When we think of gardening, we usually think of springtime. When the days heat up, the soil can become drier and less optimal for plant growth. The good news is, there are many ways to keep your garden thriving during the hottest months of the year.
Eliminate dead parts of plants
Your spring plants, like tulips and daffodils, likely have foliage that will die off in the summer. Watch out for yellowing leaves, which you should remove from the plants. This will ensure that infection does not spread to other leaves on the plant or flower. Make sure you never remove green leaves.
Prep the soil
During the summer months, weeds are more likely to grow in your garden. You can prepare for this and prevent excessive weeds by adding mulch and weed mats. You should also make sure to fertilize your soil so that your plants get the correct nutrients. Ask someone in your local gardening store about which fertilizer is best for your specific types of plants. To water your garden in the summer, use drip irrigation if you can, and water your plants early or late in the day. This will prevent the water from evaporating away during peak sun hours.
You can also till the soil so that nutrients and water can move evenly through it—reaching all the plants. Just make sure to avoid any utility lines or pipes that could lie underneath the soil. You can also add fruit and vegetable skins or eggs to nourish your garden, even if you’re already using fertilizer.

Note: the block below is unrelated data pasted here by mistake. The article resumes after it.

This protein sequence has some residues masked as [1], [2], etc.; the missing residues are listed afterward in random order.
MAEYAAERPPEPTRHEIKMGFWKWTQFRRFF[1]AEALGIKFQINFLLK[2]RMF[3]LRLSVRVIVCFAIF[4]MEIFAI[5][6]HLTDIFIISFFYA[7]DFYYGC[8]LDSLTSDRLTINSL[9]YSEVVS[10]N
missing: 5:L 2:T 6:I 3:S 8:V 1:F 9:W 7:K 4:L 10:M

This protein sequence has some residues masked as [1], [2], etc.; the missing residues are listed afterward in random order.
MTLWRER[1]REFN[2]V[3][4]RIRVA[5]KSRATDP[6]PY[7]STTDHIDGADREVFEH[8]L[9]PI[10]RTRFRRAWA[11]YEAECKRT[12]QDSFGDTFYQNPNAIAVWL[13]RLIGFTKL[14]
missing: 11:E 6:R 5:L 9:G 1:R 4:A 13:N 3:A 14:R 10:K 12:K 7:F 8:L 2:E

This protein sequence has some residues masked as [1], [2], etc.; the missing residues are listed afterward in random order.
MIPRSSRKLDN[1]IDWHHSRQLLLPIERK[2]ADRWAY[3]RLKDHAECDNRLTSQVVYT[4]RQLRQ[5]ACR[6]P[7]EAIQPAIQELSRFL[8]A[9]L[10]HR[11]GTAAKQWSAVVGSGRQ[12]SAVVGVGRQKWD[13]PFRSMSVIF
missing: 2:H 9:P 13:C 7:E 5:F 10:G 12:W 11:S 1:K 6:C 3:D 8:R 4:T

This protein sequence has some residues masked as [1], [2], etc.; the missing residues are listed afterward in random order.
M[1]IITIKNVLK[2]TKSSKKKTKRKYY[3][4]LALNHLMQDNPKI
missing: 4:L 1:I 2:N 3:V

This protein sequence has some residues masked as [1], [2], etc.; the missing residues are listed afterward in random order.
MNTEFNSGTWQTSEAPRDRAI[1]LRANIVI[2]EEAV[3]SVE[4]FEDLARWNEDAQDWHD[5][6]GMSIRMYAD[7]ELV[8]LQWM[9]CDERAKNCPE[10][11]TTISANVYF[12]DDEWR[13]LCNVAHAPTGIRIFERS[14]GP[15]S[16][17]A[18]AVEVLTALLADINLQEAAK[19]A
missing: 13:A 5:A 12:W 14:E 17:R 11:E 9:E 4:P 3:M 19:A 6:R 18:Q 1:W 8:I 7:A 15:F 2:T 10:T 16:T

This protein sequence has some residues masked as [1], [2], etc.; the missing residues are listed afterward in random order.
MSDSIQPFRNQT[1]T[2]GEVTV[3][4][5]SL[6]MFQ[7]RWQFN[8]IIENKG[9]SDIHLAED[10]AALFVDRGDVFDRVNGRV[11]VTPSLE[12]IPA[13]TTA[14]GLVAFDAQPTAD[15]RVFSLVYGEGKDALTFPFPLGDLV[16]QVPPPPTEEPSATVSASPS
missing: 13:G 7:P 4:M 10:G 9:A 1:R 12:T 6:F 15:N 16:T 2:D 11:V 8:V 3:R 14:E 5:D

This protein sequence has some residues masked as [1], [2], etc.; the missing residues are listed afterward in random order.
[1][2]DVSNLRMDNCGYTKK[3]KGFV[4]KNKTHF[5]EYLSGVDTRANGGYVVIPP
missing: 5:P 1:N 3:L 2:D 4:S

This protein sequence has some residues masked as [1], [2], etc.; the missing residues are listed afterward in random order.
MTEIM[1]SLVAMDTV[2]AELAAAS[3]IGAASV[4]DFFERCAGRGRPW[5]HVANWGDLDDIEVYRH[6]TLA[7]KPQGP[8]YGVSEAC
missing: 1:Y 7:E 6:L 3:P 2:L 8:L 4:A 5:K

Keep it cool
If you’re trying to start a garden during the summer months, it’s helpful to place it underneath a tree or in a shaded area. If you’ve already planted flowers or vegetables, try planting a small tree near them. For good measure and an extra cooling effect, you can install a small fountain or portable water feature so that the water can evaporate and cool your plants.
Choose your plants carefully
There are many vegetables that actually grow the best during the summer months. This is a great time to plant beans, celery, corn, peppers, squash, and zucchini. All of these vegetables do well in warm soil with extended sunlight hours. You should also keep in mind that insects and hummingbirds can pollinate your garden, helping your plants thrive. Choose native plants to attract different types of insects, along with hummingbirds. Annual sunflowers, zinnias, and wildflower mixes are perfect for attracting pollinators during this time of year.
Take advantage of the warm weather to start new projects
If your garden has a drainage issue that you’ve been meaning to tackle, the warmth of the summer months is the perfect motivator to get you outside and fixing up your space. If you’ve been dying to add in a fence, a pond, or patio, now is the time to do it. Always make sure that your plans follow local building codes.
Summer is the new spring for gardening. There are many ways to keep your garden flourishing during the hottest time of the year.